Since the pandemic hit, we’ve interviewed dozens of Fortune 500 executives, conducted proprietary data analyses, and combed through academic literature for insights on how to better navigate uncertainty and set teams up for hybrid success.
As the weather turned chillier this month, we decided to pause and look back at everything we’ve published over the past two years, with an eye for the articles that continue to resonate. Here are our top 7 insights so far:
1. The ideal number of work from home days is 1.5
As leaders, managers, and teams navigate the transition to hybrid, the question on everyone’s mind is: what’s the ideal number of work-from-home (WFH) days per week?
According to our proprietary research, a magic number may exist. After analyzing over a year’s worth of performance and employee engagement data in a global company’s call center, we found that when the norm was to work in-office full-time, the ability to work from home 1-2 days per week led to the highest levels of performance—and happiness. After that (i.e. when employees worked 3 or more days from home), performance first plateaued and then started to decline.
How we found the magic number >>
2. The return to offices is a unique opportunity to re-onboard everyone
The return-to-offices will be a fresh start for many of your people. That means it’s also a once in a lifetime chance to intentionally improve your culture.
To seize this opportunity, we recommend listing the specific norms you’d like to set, and then finding small ways to reinforce them. If inclusion or innovation are important to you, make sure managers are encouraging equitable discussion in meetings, and are creating space for everyone to get a word in. Focus on quick wins that can drive immediate, noticeable improvement. You want to signal that things aren’t going to be the same as they were pre-pandemic.
More tactical tips for how to seize the return-to-office moment >>
3. Your top managers at the highest risk of quitting (but they don’t have to be)
Over the past two years, managers have had a lot piled into their plates. They’ve been responsible for keeping teams connected, communicating policy updates, and providing emotional support. It’s no surprise that our analysis of 90,000+ employees showed that managers are currently twice as likely to be looking for new jobs as other employees. In short, they’re burnt out, and looking for a change of pace.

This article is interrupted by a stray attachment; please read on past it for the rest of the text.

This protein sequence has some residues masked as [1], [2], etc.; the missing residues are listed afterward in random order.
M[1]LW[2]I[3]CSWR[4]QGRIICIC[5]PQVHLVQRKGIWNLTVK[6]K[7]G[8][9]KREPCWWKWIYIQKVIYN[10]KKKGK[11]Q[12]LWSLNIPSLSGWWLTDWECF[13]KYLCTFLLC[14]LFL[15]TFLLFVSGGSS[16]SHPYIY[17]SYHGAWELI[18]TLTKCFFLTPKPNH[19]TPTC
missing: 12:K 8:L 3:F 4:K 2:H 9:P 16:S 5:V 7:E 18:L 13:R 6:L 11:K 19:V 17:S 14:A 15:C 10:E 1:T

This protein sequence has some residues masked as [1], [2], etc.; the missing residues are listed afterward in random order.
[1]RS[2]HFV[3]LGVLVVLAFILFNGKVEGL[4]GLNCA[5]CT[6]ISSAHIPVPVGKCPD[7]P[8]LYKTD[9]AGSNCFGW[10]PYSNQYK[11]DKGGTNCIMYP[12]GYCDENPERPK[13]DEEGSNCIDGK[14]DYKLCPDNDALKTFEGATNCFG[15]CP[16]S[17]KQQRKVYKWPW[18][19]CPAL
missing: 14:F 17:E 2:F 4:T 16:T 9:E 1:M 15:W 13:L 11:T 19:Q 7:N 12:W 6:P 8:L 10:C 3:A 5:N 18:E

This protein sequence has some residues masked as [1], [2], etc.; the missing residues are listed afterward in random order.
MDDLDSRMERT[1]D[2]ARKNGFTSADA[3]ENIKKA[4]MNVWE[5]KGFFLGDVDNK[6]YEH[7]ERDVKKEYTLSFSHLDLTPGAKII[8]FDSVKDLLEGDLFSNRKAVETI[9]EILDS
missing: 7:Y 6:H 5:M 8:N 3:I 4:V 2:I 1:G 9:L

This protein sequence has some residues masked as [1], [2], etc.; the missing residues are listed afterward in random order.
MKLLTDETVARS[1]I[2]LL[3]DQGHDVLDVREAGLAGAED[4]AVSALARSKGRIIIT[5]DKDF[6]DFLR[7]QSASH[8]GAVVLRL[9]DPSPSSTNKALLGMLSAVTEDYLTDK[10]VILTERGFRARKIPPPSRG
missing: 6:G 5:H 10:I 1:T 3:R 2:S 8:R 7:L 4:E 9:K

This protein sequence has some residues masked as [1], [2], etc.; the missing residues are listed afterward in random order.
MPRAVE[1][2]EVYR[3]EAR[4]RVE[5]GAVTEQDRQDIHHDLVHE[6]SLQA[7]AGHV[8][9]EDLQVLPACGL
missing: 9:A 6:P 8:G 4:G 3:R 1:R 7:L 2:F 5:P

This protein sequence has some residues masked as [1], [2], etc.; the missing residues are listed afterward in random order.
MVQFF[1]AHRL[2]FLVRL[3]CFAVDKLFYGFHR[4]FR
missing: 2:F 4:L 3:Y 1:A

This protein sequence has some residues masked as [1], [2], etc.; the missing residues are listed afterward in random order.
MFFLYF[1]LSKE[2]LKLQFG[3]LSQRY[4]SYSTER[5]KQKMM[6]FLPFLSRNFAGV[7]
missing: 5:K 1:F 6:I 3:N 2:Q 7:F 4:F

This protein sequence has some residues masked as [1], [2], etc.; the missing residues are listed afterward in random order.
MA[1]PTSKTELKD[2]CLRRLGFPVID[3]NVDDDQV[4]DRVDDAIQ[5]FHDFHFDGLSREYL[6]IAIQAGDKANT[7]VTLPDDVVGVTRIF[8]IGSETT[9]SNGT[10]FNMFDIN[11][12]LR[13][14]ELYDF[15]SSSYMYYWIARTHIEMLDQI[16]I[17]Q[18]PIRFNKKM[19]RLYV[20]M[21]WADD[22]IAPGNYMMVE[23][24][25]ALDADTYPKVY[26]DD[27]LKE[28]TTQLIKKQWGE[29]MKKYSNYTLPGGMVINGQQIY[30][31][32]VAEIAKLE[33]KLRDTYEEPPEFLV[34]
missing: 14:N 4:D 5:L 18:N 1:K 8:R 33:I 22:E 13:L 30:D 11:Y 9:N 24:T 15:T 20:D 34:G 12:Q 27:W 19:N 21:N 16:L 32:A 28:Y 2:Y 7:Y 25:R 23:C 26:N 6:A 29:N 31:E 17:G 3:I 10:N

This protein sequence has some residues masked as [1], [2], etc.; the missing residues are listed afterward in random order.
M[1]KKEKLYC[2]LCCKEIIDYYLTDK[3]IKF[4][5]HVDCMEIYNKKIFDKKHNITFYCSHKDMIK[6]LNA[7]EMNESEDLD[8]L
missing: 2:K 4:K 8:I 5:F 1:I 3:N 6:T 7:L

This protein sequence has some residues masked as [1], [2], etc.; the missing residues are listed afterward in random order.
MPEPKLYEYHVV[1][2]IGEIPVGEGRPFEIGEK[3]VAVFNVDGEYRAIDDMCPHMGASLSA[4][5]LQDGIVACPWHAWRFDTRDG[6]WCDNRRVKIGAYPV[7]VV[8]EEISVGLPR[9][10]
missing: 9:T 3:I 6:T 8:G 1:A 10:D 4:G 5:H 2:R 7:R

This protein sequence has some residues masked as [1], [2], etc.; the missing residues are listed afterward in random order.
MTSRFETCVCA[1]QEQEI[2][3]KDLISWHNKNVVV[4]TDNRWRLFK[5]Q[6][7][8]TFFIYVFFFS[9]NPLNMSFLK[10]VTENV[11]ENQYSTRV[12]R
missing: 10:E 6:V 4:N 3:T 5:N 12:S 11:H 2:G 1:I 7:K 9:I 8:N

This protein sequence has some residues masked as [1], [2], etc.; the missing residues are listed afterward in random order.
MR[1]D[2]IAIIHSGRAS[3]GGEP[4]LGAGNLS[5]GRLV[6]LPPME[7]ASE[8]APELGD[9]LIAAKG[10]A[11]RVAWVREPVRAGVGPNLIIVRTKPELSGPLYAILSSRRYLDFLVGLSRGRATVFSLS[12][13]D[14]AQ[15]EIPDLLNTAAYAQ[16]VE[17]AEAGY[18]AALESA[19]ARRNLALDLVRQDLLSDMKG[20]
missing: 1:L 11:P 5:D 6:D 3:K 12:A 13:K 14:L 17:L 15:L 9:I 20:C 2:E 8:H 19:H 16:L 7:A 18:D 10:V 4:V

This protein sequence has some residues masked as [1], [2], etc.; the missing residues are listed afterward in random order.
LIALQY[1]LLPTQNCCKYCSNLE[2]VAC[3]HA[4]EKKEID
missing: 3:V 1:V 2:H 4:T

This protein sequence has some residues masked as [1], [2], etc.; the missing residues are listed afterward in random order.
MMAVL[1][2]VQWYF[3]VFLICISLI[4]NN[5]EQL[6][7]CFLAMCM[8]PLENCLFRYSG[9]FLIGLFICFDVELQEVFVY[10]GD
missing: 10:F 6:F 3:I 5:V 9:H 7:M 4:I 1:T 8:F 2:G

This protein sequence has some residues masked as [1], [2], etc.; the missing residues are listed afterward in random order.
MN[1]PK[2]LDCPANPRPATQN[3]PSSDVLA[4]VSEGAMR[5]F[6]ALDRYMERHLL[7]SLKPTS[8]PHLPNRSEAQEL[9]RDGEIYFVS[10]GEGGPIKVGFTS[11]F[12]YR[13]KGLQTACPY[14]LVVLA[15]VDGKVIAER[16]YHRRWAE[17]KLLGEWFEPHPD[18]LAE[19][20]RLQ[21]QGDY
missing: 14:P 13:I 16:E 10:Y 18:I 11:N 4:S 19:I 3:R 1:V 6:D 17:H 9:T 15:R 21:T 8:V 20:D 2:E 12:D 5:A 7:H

4. Making work better doesn’t require MORE work
In the dynamic new world of work, leaders need a way to quickly refocus their teams and help them jump into action. That’s why we built our new Nudge Control Panel.
In just a few clicks, you can prioritize where your teams should improve, and immediately start delivering nudges that empower everyone to start taking action right away. As progress is made or as things change, simply log in to drive action in new areas. By selecting the types of nudges you’d like your teams to receive, you can promote better ways of working, without creating extra work. Simply log in to your Humu dashboard and select the Control Panel tab to start sending relevant nudges to impacted teams.
Give teams in-the-moment support >>
5. Managers matter more than ever
In light of high turnover, the transition to hybrid work, and continued uncertainty, managers matter more than ever. The following five behaviors are foundational to manager—and team—success in the new world of work:
- Offer personalized growth opportunities
- Set clear roles and expectations
- Trust employees a bit more than feels comfortable
- Make work feel meaningful
- Bring the team together by focusing on inclusion
Investing in these five skills is the fastest way to give employees what they really want: a great team, ways to grow, and a culture they can be proud of.
How to help managers build mission-critical habits >>
6. To rally your people, put empathy first
Our research shows that people are best able to adjust when personal flexibility, empathetic leadership, and emotional support are present. Especially as teams return to offices, leaders should put empathy over performance--at least for a while.
That means starting 1:1s by checking in with how the person is doing outside of their work life — and really listening to their answers. We recommend leaders look out for signs of burnout, be extra flexible about how and when work gets done, and partner with employee resource groups to understand and surface employee concerns.
Great Resignation isn’t
a compensation issue:
it’s a culture issue.
In September 2021, 65% of America’s working population said they were actively job searching, a sharp increase from 36% in May. Humu’s proprietary research shows that tenured employees and managers are more likely than ever to leave their jobs. So what can leaders do to hold onto their top talent amidst the Great Resignation?
Research shows that the qualitative aspects of work matter most to employees, while employers seem to be focusing on the quantitative aspects. The highest quit rates exist among disengaged workers, regardless of pay and benefits. To better retain top talent, employers should instead invest in the 5 essential elements of strong, cohesive company cultures: Learning, Clarity, Trust, Purpose, and Inclusion.